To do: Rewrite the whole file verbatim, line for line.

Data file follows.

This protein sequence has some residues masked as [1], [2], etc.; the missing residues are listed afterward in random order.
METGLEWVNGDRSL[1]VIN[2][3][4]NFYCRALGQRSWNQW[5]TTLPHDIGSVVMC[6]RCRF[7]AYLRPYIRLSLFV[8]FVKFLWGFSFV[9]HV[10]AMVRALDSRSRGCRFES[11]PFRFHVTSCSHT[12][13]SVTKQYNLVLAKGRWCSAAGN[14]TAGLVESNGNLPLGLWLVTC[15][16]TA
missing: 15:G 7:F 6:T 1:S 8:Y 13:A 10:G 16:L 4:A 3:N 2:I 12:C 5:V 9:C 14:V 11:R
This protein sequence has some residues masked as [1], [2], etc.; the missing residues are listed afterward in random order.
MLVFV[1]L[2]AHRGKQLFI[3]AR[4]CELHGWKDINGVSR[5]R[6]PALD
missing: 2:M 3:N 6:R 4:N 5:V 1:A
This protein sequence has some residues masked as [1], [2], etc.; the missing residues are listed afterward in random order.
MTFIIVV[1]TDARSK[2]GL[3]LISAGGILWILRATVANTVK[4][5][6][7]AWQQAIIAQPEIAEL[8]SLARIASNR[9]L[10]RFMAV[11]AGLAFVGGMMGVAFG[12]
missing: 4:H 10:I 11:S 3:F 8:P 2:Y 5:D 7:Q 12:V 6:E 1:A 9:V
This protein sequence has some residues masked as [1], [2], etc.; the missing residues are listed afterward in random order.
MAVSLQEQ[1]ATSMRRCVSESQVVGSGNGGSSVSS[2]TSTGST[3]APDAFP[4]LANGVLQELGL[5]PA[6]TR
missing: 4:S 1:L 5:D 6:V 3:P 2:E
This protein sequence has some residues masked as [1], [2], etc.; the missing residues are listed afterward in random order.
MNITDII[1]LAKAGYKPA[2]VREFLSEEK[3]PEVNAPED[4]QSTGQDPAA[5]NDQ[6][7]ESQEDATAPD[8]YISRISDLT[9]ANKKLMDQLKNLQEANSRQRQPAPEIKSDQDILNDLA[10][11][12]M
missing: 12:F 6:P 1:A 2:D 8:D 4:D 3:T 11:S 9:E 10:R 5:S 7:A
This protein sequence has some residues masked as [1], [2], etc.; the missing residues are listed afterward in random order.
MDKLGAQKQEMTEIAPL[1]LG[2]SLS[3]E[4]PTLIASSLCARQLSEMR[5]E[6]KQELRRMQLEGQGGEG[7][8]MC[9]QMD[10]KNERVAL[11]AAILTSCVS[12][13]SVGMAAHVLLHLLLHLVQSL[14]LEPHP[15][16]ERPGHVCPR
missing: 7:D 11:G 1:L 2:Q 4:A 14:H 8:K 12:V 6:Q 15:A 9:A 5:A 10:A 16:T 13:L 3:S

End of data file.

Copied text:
This protein sequence has some residues masked as [1], [2], etc.; the missing residues are listed afterward in random order.
METGLEWVNGDRSL[1]VIN[2][3][4]NFYCRALGQRSWNQW[5]TTLPHDIGSVVMC[6]RCRF[7]AYLRPYIRLSLFV[8]FVKFLWGFSFV[9]HV[10]AMVRALDSRSRGCRFES[11]PFRFHVTSCSHT[12][13]SVTKQYNLVLAKGRWCSAAGN[14]TAGLVESNGNLPLGLWLVTC[15][16]TA
missing: 15:G 7:F 6:T 1:S 8:Y 13:A 10:G 16:L 4:A 3:N 2:I 12:C 5:V 9:C 14:V 11:R
This protein sequence has some residues masked as [1], [2], etc.; the missing residues are listed afterward in random order.
MLVFV[1]L[2]AHRGKQLFI[3]AR[4]CELHGWKDINGVSR[5]R[6]PALD
missing: 2:M 3:N 6:R 4:N 5:V 1:A
This protein sequence has some residues masked as [1], [2], etc.; the missing residues are listed afterward in random order.
MTFIIVV[1]TDARSK[2]GL[3]LISAGGILWILRATVANTVK[4][5][6][7]AWQQAIIAQPEIAEL[8]SLARIASNR[9]L[10]RFMAV[11]AGLAFVGGMMGVAFG[12]
missing: 4:H 10:I 11:S 3:F 8:P 2:Y 5:D 7:Q 12:V 6:E 1:A 9:V
This protein sequence has some residues masked as [1], [2], etc.; the missing residues are listed afterward in random order.
MAVSLQEQ[1]ATSMRRCVSESQVVGSGNGGSSVSS[2]TSTGST[3]APDAFP[4]LANGVLQELGL[5]PA[6]TR
missing: 4:S 1:L 5:D 6:V 3:P 2:E
This protein sequence has some residues masked as [1], [2], etc.; the missing residues are listed afterward in random order.
MNITDII[1]LAKAGYKPA[2]VREFLSEEK[3]PEVNAPED[4]QSTGQDPAA[5]NDQ[6][7]ESQEDATAPD[8]YISRISDLT[9]ANKKLMDQLKNLQEANSRQRQPAPEIKSDQDILNDLA[10][11][12]M
missing: 12:F 6:P 1:A 2:D 8:D 4:D 3:T 11:S 9:E 10:R 5:S 7:A
This protein sequence has some residues masked as [1], [2], etc.; the missing residues are listed afterward in random order.
MDKLGAQKQEMTEIAPL[1]LG[2]SLS[3]E[4]PTLIASSLCARQLSEMR[5]E[6]KQELRRMQLEGQGGEG[7][8]MC[9]QMD[10]KNERVAL[11]AAILTSCVS[12][13]SVGMAAHVLLHLLLHLVQSL[14]LEPHP[15][16]ERPGHVCPR
missing: 7:D 11:G 1:L 2:Q 4:A 14:H 8:K 12:V 6:Q 15:A 9:A 5:A 10:A 16:T 13:L 3:S